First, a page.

The process of packing and unpacking will be a lot easier if you pack room-by-room. Make sure that each box contains items only from one room. Even if a box has extra space, avoid adding additional items from another part of the house. Then, within each room, you may also want to pack groups of items like pots and pans, books, clothes, or glasses into their own boxes.

12. Pack an overnight bag.

When you first move into your new home, it’s unlikely that the first thing you’re going to want to do is to unpack your clothes for the next day, do grocery shopping, find your toothbrush, and un-tape the shampoo and lotion bottles you brought. Moving can take a lot of your energy, so make sure you pack an overnight bag with essentials you will need before fully unpacking, like clothes, towels, beddings, toiletries, electronics, and chargers.

13. Move your valuables.

Keeping your most valuable possessions safe is essential for a stress-free move. The best way to move your valuables (important documents, jewelry, laptops, iPads, cash, etc.) is to do it yourself. Store them in a safe deposit box, a backpack, or luggage that you would bring yourself on the day of the move. You don’t want to be in a situation where your valuables would get damaged or lost.

14. Know what not to pack with other household items.

Some things can be hazardous during the moving process, so it’s best to move them separately or dispose of them before moving. Painting equipment, cleaning chemicals, and tools must be packed together in labeled boxes. You may also need to use plastic totes to prevent messy or dangerous leaks. These items must be packed separately:

  • Fire extinguishers
  • Ammonia
  • Paints and varnishes
  • Bottles of cleaning solutions
  • Auto batteries
  • Chlorine granules

15. Set up your new house in advance.

While you’re busy packing up and getting your stuff ready for the move, make sure that your new home is set up and ready to accommodate you. Here are some things to prepare so your new home can be ready for settling in:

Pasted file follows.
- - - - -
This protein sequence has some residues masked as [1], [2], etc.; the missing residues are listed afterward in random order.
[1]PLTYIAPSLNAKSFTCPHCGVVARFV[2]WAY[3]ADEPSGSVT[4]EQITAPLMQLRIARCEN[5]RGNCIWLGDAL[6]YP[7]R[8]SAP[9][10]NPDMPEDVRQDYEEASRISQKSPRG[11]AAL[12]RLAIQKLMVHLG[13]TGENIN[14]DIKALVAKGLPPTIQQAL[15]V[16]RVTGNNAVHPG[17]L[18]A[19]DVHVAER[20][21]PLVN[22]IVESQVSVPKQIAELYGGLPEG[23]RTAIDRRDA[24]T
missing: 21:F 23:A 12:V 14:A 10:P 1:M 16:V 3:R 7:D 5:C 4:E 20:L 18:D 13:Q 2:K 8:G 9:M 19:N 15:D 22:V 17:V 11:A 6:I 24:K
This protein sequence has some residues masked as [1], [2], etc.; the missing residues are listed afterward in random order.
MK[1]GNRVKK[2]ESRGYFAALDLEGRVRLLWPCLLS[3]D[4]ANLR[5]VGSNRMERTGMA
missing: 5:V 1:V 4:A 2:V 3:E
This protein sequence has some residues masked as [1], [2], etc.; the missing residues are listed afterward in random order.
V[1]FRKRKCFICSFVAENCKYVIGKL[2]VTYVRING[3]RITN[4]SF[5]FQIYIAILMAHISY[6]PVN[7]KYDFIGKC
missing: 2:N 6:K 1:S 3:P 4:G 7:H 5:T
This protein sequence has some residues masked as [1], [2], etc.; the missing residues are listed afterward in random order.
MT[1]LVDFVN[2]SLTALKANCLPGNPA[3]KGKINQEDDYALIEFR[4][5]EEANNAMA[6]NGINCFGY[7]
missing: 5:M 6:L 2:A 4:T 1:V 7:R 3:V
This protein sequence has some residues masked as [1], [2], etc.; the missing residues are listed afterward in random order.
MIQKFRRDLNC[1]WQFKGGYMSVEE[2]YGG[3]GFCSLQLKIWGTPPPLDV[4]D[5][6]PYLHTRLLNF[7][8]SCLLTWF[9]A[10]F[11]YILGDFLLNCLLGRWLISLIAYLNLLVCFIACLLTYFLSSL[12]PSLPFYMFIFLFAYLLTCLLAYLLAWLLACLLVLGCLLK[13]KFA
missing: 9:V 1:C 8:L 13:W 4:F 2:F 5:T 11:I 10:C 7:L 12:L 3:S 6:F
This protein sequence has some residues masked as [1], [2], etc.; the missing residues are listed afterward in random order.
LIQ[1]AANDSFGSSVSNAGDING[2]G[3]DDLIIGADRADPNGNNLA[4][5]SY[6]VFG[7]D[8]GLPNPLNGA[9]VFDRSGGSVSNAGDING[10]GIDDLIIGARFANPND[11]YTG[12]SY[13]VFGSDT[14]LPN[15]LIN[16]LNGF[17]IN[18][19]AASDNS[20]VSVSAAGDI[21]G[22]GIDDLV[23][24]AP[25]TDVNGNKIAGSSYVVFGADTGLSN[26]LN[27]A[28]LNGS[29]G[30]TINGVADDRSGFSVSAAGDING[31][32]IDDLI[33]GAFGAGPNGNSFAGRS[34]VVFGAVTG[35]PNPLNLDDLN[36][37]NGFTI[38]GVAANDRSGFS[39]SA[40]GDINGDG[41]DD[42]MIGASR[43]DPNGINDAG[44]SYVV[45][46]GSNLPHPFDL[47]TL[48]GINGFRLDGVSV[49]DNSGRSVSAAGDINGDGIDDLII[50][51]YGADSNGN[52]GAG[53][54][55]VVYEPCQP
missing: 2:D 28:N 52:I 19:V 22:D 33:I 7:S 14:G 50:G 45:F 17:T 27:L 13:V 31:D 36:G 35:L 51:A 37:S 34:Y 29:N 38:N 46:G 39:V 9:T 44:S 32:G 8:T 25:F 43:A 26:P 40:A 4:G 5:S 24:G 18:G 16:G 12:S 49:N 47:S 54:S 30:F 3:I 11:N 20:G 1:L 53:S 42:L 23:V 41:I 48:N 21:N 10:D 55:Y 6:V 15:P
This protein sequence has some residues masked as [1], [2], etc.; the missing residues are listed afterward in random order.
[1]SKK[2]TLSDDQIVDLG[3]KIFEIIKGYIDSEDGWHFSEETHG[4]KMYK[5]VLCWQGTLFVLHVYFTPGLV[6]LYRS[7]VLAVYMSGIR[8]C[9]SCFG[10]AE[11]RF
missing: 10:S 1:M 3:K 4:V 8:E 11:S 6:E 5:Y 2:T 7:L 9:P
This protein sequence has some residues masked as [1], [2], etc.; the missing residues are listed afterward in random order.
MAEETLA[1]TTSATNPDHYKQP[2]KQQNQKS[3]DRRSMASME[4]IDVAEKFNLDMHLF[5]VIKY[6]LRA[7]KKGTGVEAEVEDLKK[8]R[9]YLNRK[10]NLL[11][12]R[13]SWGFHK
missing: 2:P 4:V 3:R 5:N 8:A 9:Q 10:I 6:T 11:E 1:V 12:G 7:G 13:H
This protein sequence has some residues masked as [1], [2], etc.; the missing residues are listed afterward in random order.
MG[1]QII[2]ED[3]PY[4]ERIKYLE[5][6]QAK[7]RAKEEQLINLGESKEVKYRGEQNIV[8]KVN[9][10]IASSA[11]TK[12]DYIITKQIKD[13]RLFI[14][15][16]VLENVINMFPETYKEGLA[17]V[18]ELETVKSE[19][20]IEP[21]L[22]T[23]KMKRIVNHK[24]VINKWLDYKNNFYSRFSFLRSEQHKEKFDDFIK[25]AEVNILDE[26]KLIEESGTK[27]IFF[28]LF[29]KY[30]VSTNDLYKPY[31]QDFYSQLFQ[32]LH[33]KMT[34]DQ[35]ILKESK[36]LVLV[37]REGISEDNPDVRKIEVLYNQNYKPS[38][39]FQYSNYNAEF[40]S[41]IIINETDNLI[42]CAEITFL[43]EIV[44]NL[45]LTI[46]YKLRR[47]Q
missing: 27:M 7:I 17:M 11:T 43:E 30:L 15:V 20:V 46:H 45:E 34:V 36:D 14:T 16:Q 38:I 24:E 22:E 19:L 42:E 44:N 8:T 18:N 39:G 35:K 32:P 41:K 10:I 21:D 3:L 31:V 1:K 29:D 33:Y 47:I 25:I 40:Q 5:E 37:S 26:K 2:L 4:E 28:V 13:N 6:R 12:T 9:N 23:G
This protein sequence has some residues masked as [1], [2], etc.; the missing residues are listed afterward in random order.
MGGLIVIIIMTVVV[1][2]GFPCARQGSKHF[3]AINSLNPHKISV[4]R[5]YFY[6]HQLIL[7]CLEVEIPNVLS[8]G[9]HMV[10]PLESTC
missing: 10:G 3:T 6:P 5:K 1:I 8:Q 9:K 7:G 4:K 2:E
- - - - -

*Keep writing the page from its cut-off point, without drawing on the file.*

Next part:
• Home insurance for your new house
  • Utilities like Internet connection, water, and electricity
  • Spare keys

It also helps if you can compare your home phone, cable, internet, and security system offers and reevaluate things for your new home. Also, make sure to update your address in advance.

16. Organize parking.

The day before your move, make sure a parking spot for the moving truck at your new and current home is secured. This can be done in several ways, like recruiting your family or friends to park their cars in front of your place on the day of the move to reserve the spot. The closer your moving truck is to your place, the less moving costs and the less effort it will take to move.

17. Set a timeframe for unpacking.

After you’ve already brought all your stuff into your new home, take it all in and unpack on your own timeframe. We recommend you to get started immediately, but work at your own pace and what works best for you. Since moving is exhausting both physically and emotionally, you can take some time to breathe, rest, and order up some food on your first night at the house. Take a minute to enjoy your milestone moment and celebrate the fresh start with your family. You can do the unpacking the next day, as long as you’ve got an overnight bag prepared and loaded with all things you need to make you comfortable sleeping and waking up the next day.

Before unpacking, give yourself a realistic goal and try to hold yourself accountable. Whether it’s the whole house in a week, or one to two rooms per day, setting a timeframe will help you stay focused and motivated on your goal.

18. Make some organizing plans.

Once you’re unpacked, and the boxes are gone, plan an organization strategy. Start by taking the dimensions of the space you want to organize so you can shop for product supplies that can take advantage of every height, width, and depth of your space. Buy a few different options to see what works best and some extra in case they are needed. You can always return anything left over or use them in another place in the house.